No health risk from bi-weekly collections, says Government

Storing waste at home for two weeks while you wait for the binmen to collect it does not appear to have any adverse health implications, according to research commissioned by the Government.

Alternate weekly collections increase recycling rates and are safe, say researchers

Alternate weekly collections increase recycling rates and are safe, say researchers

Concerns had been raised by members of the public that alternate weekly collections of recyclable and non-recyclable rubbish might offer a breeding ground for disease or attract vermin.

But according to the report, Health Impact Assessment of Alternate Week Waste Collections of Biodegradable Waste, from environmental consultants Enviros and Cranfield University, there is no evidence that health risks are any higher with bi-weekly collections than they would be for weekly collections.

The report, commissioned by South East Waste Advisory Group and funded by Defra's Waste Implementation Programme, concludes that common-sense measures, such as keeping waste tightly wrapped and bin lids closed, can help to deal with any potential increases in odour, insects, or other nuisance that could be associated with alternate weekly collections.

Researchers first looked at previous studies in this area before quizzing residents and waste professionals both on the ground and in management in areas with weekly and bi-weekly collections.

The survey was carried out in the winter and repeated in the summer to see if weather made a significant difference. The researchers found that bi-weekly collections tend to lead to a higher recycling rate and that concerns about health risks appear to be unfounded.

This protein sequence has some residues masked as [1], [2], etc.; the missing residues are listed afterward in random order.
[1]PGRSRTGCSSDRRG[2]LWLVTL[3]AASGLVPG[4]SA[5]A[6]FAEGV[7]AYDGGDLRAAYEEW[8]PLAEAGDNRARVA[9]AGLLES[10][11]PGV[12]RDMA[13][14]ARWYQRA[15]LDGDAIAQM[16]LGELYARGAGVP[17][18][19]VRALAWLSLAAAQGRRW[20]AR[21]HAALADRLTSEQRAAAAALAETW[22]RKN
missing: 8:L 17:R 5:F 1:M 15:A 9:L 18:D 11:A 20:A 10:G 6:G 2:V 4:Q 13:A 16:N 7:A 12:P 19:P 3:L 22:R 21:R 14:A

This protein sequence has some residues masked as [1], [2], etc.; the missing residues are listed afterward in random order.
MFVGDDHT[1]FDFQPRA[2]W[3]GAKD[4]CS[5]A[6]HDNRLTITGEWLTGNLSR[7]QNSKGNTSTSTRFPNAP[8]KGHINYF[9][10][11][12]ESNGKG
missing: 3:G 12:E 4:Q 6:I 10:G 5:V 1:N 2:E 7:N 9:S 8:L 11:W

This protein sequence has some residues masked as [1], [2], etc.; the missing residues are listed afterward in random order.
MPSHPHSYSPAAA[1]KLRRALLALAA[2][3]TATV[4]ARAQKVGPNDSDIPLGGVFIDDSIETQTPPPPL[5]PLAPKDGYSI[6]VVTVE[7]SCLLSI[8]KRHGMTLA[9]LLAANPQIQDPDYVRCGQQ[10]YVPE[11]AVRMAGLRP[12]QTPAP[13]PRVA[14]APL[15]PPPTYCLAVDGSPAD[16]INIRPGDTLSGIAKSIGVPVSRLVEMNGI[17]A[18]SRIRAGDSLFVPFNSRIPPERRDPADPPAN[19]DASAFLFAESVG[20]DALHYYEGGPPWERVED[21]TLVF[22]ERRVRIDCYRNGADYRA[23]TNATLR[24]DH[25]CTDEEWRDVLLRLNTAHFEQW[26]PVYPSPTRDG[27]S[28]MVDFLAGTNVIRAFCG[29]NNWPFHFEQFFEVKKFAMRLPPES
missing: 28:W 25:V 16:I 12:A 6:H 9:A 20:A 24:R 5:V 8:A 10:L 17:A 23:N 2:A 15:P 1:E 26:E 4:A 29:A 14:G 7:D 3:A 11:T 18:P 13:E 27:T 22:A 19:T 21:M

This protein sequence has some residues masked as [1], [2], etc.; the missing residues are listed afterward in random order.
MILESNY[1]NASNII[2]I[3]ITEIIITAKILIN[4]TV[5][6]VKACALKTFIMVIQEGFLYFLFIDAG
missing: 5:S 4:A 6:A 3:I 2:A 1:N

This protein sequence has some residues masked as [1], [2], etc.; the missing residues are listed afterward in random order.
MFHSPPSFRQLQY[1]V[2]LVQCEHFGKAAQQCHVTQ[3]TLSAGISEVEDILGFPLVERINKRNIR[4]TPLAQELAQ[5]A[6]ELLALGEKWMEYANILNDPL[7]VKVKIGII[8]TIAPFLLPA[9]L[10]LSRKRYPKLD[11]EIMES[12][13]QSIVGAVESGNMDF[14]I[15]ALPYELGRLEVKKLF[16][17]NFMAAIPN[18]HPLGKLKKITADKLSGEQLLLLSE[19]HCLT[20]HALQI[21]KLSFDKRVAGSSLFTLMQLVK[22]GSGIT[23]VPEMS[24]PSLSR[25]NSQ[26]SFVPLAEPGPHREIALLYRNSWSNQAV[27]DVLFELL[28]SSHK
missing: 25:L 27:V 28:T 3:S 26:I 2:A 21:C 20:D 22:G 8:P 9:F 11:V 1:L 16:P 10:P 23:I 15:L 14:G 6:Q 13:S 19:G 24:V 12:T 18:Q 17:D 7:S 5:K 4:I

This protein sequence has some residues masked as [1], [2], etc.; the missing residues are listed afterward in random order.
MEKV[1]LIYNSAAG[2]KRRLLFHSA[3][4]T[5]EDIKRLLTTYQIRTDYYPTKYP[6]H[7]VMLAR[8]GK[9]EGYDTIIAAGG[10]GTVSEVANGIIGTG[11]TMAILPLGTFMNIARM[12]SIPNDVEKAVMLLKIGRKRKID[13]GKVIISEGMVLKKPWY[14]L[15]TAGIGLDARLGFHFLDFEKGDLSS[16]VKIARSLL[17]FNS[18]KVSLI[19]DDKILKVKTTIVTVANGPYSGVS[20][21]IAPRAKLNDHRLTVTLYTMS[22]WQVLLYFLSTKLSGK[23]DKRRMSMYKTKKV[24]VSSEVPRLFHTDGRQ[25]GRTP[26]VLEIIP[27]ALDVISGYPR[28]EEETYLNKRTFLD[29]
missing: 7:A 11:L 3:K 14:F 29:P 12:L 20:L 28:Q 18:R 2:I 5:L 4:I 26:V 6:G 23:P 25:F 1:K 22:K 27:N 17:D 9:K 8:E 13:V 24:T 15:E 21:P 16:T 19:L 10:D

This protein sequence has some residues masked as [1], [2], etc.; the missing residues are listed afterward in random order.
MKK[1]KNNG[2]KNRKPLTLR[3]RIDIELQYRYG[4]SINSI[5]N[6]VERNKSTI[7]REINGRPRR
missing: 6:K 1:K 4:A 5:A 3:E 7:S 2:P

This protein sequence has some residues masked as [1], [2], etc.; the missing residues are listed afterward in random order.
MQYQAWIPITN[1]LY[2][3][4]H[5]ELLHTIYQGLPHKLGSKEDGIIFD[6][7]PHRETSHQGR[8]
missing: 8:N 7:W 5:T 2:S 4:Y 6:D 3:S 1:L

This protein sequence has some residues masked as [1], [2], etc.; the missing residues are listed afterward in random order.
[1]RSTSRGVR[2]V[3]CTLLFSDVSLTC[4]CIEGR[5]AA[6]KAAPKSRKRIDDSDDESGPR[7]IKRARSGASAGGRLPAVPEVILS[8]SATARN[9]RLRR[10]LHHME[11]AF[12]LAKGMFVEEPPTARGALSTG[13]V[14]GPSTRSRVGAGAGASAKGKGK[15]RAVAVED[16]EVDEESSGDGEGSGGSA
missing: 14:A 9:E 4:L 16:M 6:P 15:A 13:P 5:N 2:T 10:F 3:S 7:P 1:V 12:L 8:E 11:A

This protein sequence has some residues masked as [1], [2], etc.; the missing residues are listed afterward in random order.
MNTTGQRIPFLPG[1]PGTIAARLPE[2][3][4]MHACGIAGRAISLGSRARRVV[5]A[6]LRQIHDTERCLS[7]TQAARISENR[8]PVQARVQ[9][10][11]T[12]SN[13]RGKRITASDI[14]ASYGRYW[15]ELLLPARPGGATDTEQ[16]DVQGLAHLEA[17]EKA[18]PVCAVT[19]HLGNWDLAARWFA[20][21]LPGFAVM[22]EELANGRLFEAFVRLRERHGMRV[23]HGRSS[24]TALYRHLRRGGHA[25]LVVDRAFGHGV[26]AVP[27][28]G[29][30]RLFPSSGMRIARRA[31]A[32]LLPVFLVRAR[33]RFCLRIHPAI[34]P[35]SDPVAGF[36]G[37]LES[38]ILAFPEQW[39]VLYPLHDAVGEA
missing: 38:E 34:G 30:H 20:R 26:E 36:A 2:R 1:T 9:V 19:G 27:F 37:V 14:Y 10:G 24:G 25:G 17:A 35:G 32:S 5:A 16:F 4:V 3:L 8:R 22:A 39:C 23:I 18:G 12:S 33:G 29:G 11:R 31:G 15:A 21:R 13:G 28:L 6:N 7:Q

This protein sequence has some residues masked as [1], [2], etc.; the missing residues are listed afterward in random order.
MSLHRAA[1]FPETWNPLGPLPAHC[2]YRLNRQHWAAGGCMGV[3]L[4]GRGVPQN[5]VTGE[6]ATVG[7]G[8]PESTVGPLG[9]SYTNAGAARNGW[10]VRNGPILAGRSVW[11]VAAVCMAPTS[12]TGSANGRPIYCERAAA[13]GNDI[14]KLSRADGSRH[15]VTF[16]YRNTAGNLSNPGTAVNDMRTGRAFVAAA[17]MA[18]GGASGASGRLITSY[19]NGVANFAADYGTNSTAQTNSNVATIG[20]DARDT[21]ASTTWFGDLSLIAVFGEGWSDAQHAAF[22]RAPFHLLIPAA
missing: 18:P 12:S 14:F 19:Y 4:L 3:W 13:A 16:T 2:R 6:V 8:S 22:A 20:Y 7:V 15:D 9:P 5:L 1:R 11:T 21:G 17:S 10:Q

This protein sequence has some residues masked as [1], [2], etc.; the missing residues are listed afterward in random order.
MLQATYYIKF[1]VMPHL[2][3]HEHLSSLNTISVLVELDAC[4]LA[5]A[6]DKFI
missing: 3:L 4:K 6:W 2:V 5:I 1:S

Welcoming this research, Environment Minister Ben Bradshaw said:
"Collecting recyclables one week and residual waste the following week has increased the amount of recycling in places where this change has been made," said Ben Bradshaw, Environment Minister with responsibility for waste.

"Recycling is a vital part of our battle against dangerous climate change - the equivalent of taking three and a half million cars off our roads.

"The research showed that alternate weekly collections work best when the public are informed well in advance of any change."

Cllr Paul Bettison, chairman of the Local Government Association's Environment Board, defended councils' right to make their own decision on their waste collection timetable but said that the report backed up what authorities were seeing in practice.

"Councils are on the frontline in the fight against climate change and working hard to reduce the amount of waste sent to landfill," he said.

"Authorities introducing alternate bin collections make the decision based on what will work best in their unique local circumstances.

"Councils bringing in the scheme work with residents to make sure they know about the changes and how to dispose of their waste. As long as people use their bins properly, the system is efficient and hygienic.

"Local authorities are using every tool in their arsenal to make sure that council tax is kept down and the environment is protected. Alternate week collection is one of those tools. It is proven to increase the amount of recycling achieved and reduce the level of waste sent to landfill."

Sam Bond



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